Why Civil Society?

The people however cannot wait until the corrupt political parties or politicians get reorganized. It might never happen. That is why the civil society should take over.

It was Karl Marx who once said ‘so far in human history, the State controlled the society. The task is for the society to control the State.’ This is about democratic transformation and this could begin from the bottom up, through the local government system. Society in general means a larger entity. The most conscious or the organized section is called the civil society. That is why we talk about the role of the ‘civil society’ than the society in general in meeting this task in practical terms.

In the present day politics and the representative democracy, there is a contradiction between the state and the civil society. This has been emphasized equally by the socialist as well as the liberal thinkers. This contradiction is also evident between the ‘political society’ and the civil society. By ‘political society’ here we mean mainly the status quo or conventional political parties.

This contradiction is usually enhanced after an election. Once they get elected, it is the natural tendency of the leaders or the so-called people’s representatives to get alienated or distanced themselves from the people and people’s aspirations. The reasons are due to their newly acquired closeness to ‘power and money.’ This is apart from wilful treachery to acquire both. This has become abundantly clear after the two democratic elections (did we say ‘revolutions’?) last year.

The resolution or mediation of this contradiction should come from the civil society. This is part of the democratic cause. Awareness, vigilance, exposure, pressure and defiance are some of the ways. There are some advantages in doing so in modern times due to advances in information technology, free media and the growing awareness and resolve against injustices, corruption and power abuse. The surest way however is direct intervention. The direct intervention by the civil society.

Conclusion

What I am concluding simply is for the organized civil society or the civil society organizations to take over the local governments. My appeal is for the civil society organizations – of women, youth, professionals, academics, media, artists, trade unions, small businesses, NGOs, citizens and seniors – to contest the local government elections in coordination, with commitment and discipline, and to defeat the UNP and the SLFP. If the SLFP (UPFA), the UNP and the TNA are committed to democracy and good governance, they should allow the civil society organizations to take over LG’s at least in certain areas on an experimental basis.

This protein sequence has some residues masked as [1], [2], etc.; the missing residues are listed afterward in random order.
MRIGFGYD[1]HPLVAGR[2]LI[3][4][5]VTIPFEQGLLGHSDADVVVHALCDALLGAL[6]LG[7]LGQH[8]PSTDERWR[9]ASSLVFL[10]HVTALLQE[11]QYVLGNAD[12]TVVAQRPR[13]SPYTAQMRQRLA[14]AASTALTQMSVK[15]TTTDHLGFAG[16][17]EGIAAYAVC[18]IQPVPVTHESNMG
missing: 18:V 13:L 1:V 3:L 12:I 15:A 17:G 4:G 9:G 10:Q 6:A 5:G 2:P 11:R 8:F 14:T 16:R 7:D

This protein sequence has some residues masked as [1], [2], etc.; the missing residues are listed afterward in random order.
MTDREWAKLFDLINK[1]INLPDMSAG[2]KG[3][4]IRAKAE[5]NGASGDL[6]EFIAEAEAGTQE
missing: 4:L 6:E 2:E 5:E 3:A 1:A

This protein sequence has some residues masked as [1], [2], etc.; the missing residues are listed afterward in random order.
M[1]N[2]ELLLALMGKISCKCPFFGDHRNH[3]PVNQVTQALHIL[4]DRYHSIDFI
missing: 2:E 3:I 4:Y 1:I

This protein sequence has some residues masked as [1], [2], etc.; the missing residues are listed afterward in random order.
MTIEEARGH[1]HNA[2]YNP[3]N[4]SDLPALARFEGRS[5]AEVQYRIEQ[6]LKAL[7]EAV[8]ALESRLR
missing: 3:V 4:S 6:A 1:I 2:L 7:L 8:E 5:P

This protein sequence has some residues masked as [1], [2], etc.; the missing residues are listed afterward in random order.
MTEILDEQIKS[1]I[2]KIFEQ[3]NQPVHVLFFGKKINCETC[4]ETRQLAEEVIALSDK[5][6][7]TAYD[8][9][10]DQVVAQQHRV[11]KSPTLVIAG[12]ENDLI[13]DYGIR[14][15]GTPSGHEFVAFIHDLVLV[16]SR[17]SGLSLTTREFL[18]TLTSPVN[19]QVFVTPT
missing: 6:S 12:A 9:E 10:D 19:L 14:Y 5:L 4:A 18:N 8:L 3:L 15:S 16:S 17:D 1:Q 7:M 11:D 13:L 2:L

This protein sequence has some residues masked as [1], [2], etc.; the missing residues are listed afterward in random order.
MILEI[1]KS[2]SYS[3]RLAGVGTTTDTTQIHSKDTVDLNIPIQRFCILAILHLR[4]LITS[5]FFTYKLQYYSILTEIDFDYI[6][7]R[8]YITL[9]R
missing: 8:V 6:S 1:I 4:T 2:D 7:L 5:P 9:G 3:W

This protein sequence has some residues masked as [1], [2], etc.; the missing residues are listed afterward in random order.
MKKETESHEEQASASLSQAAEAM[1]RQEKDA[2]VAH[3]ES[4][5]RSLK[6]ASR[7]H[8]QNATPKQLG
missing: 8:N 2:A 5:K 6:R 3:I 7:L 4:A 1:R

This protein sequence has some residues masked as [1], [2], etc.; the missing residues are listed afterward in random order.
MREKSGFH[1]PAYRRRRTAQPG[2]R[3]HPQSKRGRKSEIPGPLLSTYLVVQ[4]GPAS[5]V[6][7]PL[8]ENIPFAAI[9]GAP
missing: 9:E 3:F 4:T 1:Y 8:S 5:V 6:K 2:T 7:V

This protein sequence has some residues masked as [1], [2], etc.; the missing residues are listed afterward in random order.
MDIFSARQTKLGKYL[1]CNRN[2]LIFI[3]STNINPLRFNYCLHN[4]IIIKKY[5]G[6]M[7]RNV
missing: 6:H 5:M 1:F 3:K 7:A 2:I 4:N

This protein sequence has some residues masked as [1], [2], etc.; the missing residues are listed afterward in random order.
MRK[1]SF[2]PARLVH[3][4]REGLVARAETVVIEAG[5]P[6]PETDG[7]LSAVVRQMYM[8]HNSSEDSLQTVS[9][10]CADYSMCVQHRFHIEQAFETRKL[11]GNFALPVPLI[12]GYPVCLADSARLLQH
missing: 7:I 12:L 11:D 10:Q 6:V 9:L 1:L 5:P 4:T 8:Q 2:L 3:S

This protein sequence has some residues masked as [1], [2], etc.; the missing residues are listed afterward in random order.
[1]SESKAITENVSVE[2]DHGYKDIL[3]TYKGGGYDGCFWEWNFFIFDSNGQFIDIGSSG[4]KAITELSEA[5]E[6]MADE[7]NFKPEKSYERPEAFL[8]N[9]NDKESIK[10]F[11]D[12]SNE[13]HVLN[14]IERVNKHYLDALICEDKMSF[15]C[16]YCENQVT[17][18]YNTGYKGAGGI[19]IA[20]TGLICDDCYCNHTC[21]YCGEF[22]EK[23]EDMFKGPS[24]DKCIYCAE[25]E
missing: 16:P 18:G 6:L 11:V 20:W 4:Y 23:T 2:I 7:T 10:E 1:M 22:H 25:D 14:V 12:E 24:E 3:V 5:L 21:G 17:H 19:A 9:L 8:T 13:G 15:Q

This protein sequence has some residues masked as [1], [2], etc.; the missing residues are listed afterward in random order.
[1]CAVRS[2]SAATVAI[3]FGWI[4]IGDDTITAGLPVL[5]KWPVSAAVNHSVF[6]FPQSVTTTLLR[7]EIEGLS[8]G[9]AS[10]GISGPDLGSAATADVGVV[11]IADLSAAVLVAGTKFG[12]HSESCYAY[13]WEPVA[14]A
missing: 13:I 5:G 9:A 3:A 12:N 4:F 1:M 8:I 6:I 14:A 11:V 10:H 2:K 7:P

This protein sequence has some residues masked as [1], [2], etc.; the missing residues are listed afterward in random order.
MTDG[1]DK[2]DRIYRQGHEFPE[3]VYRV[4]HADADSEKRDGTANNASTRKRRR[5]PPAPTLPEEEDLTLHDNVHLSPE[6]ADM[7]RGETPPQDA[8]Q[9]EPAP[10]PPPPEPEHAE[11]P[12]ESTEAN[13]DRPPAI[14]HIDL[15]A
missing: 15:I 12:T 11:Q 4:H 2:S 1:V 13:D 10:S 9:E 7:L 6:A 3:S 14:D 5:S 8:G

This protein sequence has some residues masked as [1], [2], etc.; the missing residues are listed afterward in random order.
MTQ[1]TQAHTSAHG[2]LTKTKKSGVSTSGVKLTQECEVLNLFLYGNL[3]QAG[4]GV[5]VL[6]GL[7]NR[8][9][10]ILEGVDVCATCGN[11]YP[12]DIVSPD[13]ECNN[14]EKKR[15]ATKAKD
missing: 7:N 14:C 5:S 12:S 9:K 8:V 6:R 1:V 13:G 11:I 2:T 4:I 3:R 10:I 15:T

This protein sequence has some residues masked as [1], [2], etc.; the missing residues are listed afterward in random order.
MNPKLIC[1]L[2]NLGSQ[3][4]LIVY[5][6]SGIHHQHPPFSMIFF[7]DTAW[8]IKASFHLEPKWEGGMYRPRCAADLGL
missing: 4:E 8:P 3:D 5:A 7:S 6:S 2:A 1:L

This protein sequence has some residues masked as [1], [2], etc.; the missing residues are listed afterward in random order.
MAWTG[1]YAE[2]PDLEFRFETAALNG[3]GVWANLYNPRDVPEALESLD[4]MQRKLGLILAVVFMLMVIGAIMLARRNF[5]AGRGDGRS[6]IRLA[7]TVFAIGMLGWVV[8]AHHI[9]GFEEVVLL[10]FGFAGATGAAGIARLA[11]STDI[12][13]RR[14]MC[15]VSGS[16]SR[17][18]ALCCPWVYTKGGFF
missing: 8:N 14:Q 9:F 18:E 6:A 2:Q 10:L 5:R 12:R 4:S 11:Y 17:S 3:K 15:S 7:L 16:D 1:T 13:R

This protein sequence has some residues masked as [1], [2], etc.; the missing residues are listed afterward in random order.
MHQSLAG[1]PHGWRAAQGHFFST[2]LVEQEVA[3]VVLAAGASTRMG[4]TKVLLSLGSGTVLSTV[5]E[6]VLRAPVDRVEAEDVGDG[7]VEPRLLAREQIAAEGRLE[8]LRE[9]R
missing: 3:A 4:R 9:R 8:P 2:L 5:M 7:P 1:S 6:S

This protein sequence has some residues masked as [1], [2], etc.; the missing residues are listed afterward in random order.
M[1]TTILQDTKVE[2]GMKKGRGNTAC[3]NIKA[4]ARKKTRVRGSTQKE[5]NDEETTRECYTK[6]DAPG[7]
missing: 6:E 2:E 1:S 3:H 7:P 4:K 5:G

It should also be emphasised that if the civil society organizations fail to coordinate themselves, eschew any conflicts, become committed and disciplined, and most importantly fail to select the correct candidates, the result might be worse than the existing political parties.

Happy Sinhala-Tamil New Year!

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  • 3
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    Dr. Laksiri Fernando

    “His example was an isolated incident which was not emulated or continued thereafter. Instead we have seen rapists, killers, thugs and extortionists getting hold of the power in many local councils with the support of major political parties or party leaders in order to keep their power bases at local and grassroots levels intact. This is a vicious link that needs to be broken.”

    And the people kept electing them. Why? Lack of information? Thinking?

    “So far in human history, the State controlled the society. The task is for the society to control the State.’ – Karl Marx”

    Why? Lack of information? Thinking?

    Dr. Laksiri Fernando, Amrasiri has been on your case for you to write the Sri Lankan Common Sense Pamphlet, in English, Sinhala and Tamil, to take a crack at this problem.

    So far Nothing. Make it like the Little Red Book of Mao.

    Common Sense (pamphlet)